Nickel-59 and Nickel-63 Determination in Aqueous Samples

1.0 Scope and Application

This method is used to determine the activity of 59Ni and 63Ni in a solution. It describes the separation and purification of Ni using column precipitation chromatography. It also describes the subsequent determination of 59Ni and 63Ni by low energy photon spectroscopy (LEPS) and liquid scintillation counting (LSC) methods, respectively. Stable Ni is used as a carrier, and yield is determined by inductively coupled plasma optical emission spectroscopy (ICP-OES)(or equivalent) analysis of the Ni.

The method was developed for use with highly radioactive Hanford tank samples. It has also been applied to activated stainless steel samples. Variations in the radioactive isotopes present and the radioactive Ni activity will be factors used to determine aliquot size and amount of carrier added. Specific sample matrices {other than single-shell tanks (SST), double-shell tanks (DST), and activated stainless steel} may need to be tested with this procedure to ensure its applicability.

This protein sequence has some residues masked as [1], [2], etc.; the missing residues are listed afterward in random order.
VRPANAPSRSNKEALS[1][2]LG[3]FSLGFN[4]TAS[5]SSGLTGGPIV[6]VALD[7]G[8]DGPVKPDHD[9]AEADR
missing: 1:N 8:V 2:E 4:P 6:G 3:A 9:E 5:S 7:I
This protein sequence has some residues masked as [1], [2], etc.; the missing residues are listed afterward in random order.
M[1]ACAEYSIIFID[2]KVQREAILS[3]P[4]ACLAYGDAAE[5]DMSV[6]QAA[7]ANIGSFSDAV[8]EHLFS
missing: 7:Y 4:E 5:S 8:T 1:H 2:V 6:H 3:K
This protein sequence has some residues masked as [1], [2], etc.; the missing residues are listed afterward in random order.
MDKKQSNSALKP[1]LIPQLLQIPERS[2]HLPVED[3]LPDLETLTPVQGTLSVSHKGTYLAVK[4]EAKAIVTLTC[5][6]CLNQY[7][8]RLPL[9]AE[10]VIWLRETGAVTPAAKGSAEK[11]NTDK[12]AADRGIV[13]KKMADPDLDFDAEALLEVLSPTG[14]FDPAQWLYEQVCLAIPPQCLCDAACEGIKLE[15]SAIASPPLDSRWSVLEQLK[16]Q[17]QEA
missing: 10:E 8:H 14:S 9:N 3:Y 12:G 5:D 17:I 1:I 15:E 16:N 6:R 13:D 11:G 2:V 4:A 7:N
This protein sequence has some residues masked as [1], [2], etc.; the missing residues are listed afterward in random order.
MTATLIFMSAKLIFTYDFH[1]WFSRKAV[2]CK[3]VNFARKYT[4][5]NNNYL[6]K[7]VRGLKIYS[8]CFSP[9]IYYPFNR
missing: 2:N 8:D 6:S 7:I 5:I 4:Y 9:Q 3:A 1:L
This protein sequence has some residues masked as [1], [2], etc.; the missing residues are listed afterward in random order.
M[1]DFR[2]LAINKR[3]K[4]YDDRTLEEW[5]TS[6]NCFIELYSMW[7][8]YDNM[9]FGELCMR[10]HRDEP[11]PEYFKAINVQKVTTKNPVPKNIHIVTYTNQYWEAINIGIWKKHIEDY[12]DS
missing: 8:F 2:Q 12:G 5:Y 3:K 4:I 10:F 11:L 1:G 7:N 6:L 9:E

2.0 Summary of Method

A sample is equilibrated with stable Ni carrier and prepared for loading onto a dimethylglyoxime (DMG) precipitation column. The sample is loaded on the DMG column where the Ni forms a Ni-DMG complex. Other cations and anions are effectively eluted with the load and wash solutions. Nickel is stripped from the column with 3 M HNO3. It is again precipitated as the Ni-DMG complex, filtered onto a 1-in. filter paper, and washed. The filter paper Ni-DMG complex is mounted for LEPS counting where 59Ni activity is determined. The Ni-DMG complex is then oxidized in a muffle furnace leaving NiO, which is then dissolved. An aliquot of the Ni solution is then counted by LSC for 63Ni activity, and another aliquot is analyzed for total Ni to determine yield.

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